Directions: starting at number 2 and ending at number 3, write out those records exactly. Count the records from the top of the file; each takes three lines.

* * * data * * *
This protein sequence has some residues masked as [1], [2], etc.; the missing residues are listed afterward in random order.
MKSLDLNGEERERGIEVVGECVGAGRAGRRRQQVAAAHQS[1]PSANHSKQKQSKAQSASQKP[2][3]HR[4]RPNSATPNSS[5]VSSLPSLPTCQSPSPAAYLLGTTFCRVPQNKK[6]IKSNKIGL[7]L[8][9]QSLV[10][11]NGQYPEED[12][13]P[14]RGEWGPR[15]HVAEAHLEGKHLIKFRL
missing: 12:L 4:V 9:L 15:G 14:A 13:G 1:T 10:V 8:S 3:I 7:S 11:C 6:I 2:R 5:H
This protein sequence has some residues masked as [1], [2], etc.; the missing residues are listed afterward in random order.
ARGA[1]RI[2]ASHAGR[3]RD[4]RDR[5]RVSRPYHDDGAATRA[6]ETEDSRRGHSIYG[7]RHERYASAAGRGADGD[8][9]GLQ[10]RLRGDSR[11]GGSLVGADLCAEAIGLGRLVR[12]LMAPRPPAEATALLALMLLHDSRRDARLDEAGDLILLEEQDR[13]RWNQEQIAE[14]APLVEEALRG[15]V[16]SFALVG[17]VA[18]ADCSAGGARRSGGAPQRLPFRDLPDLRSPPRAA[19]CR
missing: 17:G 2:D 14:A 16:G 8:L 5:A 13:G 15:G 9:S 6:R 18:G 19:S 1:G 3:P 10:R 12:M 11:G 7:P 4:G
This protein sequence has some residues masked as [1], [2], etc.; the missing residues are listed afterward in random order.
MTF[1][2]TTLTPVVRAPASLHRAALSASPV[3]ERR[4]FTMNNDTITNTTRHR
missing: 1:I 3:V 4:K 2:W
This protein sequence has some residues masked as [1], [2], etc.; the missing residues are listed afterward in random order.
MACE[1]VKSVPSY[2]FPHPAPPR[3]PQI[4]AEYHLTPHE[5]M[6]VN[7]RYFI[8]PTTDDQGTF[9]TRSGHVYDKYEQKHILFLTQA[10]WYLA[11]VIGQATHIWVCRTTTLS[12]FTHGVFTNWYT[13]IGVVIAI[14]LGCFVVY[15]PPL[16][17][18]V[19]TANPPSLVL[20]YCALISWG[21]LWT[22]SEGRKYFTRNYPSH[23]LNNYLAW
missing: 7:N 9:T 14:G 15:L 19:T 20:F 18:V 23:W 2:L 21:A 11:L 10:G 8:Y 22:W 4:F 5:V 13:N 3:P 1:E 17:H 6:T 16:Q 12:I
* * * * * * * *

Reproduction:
This protein sequence has some residues masked as [1], [2], etc.; the missing residues are listed afterward in random order.
ARGA[1]RI[2]ASHAGR[3]RD[4]RDR[5]RVSRPYHDDGAATRA[6]ETEDSRRGHSIYG[7]RHERYASAAGRGADGD[8][9]GLQ[10]RLRGDSR[11]GGSLVGADLCAEAIGLGRLVR[12]LMAPRPPAEATALLALMLLHDSRRDARLDEAGDLILLEEQDR[13]RWNQEQIAE[14]APLVEEALRG[15]V[16]SFALVG[17]VA[18]ADCSAGGARRSGGAPQRLPFRDLPDLRSPPRAA[19]CR
missing: 17:G 2:D 14:A 16:G 8:L 5:A 13:G 15:G 9:S 6:R 18:G 19:S 1:G 3:P 10:R 12:M 11:G 7:P 4:G
This protein sequence has some residues masked as [1], [2], etc.; the missing residues are listed afterward in random order.
MTF[1][2]TTLTPVVRAPASLHRAALSASPV[3]ERR[4]FTMNNDTITNTTRHR
missing: 1:I 3:V 4:K 2:W